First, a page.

(7)    Don’t invest too much time in people who don’t want to be your friends.  The luxury with being new is that you don’t have a history with people. I’m extremely loyal so if a friend lets me down or continuously blows me off, I probably still fight for them, show a little grace and hope to salvage things. But, when I’m new and get excluded or rejected or feel I made a connection with someone but no friendship follows, I may be disappointed, but I am free to move on.  Sometimes people are busy or unaware or not interested in adding people to their circle of friends, that’s okay, move on, find others to invest in. 

(8) If you are single, consider living with a roommate. I'm not suggesting finding someone on Craig's List (although that has worked well for people I know) but search church classifieds, live with a friend or a friend of a friend, etc)  Living with someone can give you built in fellowship, access to plans and friendships, etc.

(9) Don't be choosy.  Be open to meeting all types of people. Be open to making all types of friends. It's tempting to only want to hang out with people who are like you (particularly when you are out of your comfort zone...IE, I am immediately drawn to southerners!) Moving is a great opportunity to broaden your horizons, plus you are  more likely to plug in quickly if you don't limit your friendships to those who are similar to you.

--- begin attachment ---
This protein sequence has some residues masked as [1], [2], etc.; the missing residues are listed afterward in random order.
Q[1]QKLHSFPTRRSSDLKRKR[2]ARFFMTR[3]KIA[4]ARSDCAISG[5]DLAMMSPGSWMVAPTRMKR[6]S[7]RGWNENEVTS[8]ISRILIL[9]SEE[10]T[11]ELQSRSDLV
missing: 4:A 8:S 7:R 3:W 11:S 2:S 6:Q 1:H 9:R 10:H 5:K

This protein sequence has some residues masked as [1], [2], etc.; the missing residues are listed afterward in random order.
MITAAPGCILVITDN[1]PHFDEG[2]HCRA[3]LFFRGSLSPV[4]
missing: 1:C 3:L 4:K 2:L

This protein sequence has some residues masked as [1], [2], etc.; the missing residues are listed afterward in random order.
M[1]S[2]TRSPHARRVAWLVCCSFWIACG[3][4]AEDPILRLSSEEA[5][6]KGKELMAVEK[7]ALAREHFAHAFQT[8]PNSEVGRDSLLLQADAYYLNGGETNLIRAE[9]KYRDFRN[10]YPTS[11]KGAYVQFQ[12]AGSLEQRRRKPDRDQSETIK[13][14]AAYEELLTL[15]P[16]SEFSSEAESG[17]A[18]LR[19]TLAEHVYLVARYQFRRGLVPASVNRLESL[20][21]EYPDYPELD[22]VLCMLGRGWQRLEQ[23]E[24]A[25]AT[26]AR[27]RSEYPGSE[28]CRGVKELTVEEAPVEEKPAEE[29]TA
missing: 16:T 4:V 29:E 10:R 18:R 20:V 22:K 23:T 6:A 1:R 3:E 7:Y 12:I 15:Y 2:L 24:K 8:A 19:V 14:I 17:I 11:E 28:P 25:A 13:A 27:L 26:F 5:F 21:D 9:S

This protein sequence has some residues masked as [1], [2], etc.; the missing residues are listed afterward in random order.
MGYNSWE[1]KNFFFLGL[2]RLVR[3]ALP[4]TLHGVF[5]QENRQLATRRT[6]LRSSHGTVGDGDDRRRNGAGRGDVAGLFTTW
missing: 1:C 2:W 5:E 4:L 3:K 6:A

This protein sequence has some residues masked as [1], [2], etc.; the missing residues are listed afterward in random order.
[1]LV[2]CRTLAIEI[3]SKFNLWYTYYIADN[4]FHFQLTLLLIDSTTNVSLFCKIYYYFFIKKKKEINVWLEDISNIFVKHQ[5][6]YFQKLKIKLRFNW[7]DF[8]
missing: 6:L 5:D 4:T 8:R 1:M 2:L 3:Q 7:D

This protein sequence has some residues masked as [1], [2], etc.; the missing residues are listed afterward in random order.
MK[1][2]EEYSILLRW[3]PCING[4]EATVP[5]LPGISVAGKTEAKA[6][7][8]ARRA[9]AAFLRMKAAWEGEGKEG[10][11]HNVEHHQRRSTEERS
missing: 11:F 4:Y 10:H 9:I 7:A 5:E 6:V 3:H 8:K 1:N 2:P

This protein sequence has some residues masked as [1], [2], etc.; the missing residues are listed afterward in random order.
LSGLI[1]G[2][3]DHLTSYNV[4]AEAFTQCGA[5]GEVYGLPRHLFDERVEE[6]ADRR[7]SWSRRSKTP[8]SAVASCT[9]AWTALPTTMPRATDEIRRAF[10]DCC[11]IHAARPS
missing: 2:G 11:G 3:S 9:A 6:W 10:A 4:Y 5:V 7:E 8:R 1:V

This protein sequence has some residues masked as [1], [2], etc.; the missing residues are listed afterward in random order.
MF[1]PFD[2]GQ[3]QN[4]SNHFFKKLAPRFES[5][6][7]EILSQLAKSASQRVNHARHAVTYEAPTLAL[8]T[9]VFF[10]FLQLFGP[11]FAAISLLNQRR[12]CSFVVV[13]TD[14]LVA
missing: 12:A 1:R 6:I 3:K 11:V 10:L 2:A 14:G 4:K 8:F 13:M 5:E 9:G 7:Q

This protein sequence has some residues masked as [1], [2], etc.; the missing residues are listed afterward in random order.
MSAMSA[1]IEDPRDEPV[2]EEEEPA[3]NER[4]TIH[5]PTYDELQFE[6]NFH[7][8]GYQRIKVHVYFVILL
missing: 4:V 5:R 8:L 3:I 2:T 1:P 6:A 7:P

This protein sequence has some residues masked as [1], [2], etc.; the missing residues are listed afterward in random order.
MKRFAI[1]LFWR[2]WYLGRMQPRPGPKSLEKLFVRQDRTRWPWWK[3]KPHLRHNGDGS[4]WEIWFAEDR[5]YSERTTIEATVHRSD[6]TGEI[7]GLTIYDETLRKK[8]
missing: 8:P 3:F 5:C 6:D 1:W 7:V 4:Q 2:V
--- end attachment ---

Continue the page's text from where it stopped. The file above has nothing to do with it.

Note: I am not telling you to befriend criminals, just to be  less picky when making friends.

(10) Enjoy your new city! This doesn't help you make new friends, but it does help you feel at home and stay busy while you are in the "transition" process.  Marriage makes things a bit easier -- you get to bring a built in friend to a new city with you, but the reality is that no matter how quickly you dive into your new life, you will have a few months of getting to know people before you have established friends....don't sit at home and feel sorry for yourself, walk through a fun neighborhood, go to a local museum, try a new bakery.  I spent the first two months of married life at home and I thoroughly explored my little neighborhood, looking in stores, walking down side streets, wondering across the bridge into Georgetown, etc.

Being a "New Girl" Married v. Single (or a "New Guy")

I've been the new girl when single and when married, and honestly, being married when you are new is easier.  You have a built in friend for movies, dinners out, happy hour, exploring.  Although so much time together might not quench all your social needs, at least it quenches some!  You don't have to walk in to church alone or spend a Friday evening alone. If you are married, be grateful that you have this built in buddy to help make the transition to a new place a little easier.

However, flip side, I think singles make friends quicker.  They don't have that built in buddy so they jump in and get involved at a faster paced than married women. I've shared before about how I think singles make great friends and this rings true when they are new to town - they make friends more easily and they have the freedom to commit to last minute plans without checking in with spouses. If you are single, take advantage of this freedom and get involved with a church, group, charity immediately.  Busy yourself with plans and get settled in your new city! (PS, you never know when one of these new might turn into a dating relationship, so yet another motivating reason to get involved!)